CAMECA's NanoSIMS 50L ion microprobe proved uniquely capable of analyzing lunar melt inclusions. It offered the research team several key performance features that no other single instrument could provide. These include high spatial resolution (down to 50 nanometers), high sensitivity for all elements from hydrogen to uranium and above (parts per million in elemental imaging), high mass resolution, and parallel acquisition of up to seven elements or isotopes.

####

About CAMECA
CAMECA has more than 50 years of experience in the design, manufacture and servicing of scientific instruments for material micro- and nano-analysis. Since pioneering Electron Probe Microanalysis (EPMA) instrumentation in the 1950s and Secondary Ion Mass Spectrometry (SIMS) in the 1960s, CAMECA has remained an undisputed world leader, while achieving numerous breakthrough innovations in such complementary techniques as Low-energy Electron-induced X-ray Emission Spectrometry (LEXES) and Atom Probe Tomography.

More recently CAMECA has successfully evolved from a manufacturer of scientific instrumentation for the international research community to a provider of metrology solutions for the semiconductor industry. Headquartered near Paris, CAMECA has offices in China, Germany, India, Japan, Korea, Russia, Taiwan and the United States along with a global network of agents. It is a unit of the Materials Analysis Division of AMETEK, Inc., a leading global manufacturer of electronic instrument and electromechanical products.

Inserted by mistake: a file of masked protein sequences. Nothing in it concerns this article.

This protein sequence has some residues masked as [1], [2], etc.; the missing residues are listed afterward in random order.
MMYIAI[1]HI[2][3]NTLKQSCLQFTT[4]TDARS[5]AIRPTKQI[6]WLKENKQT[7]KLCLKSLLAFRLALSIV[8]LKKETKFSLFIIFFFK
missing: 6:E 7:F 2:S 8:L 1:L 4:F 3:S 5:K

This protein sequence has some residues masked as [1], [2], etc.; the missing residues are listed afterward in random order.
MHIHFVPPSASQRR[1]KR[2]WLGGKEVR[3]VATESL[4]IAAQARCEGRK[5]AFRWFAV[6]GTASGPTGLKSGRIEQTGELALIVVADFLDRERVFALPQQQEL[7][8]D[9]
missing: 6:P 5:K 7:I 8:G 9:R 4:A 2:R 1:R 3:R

For more information, please click here

Contacts:
Francois Horreard
+33 1 43 34 62 48

Copyright © CAMECA

If you have a comment, please Contact us.

Issuers of news releases, not 7th Wave, Inc. or Nanotechnology Now, are solely responsible for the accuracy of the content.

Bookmark:
Delicious Digg Newsvine Google Yahoo Reddit Magnoliacom Furl Facebook

Related News Press

News and information

University of Manchester selects Anasys AFM-IR for coatings and corrosion research July 30th, 2014

Nature inspires a greener way to make colorful plastics July 30th, 2014

Analytical solutions from Malvern Instruments support University of Wisconsin-Milwaukee researchers in understanding environmental effects of nanomaterials July 30th, 2014

FEI Unveils New Solutions for Faster Time-to-Analysis in Metals Research July 30th, 2014

Announcements

University of Manchester selects Anasys AFM-IR for coatings and corrosion research July 30th, 2014

Nature inspires a greener way to make colorful plastics July 30th, 2014

Analytical solutions from Malvern Instruments support University of Wisconsin-Milwaukee researchers in understanding environmental effects of nanomaterials July 30th, 2014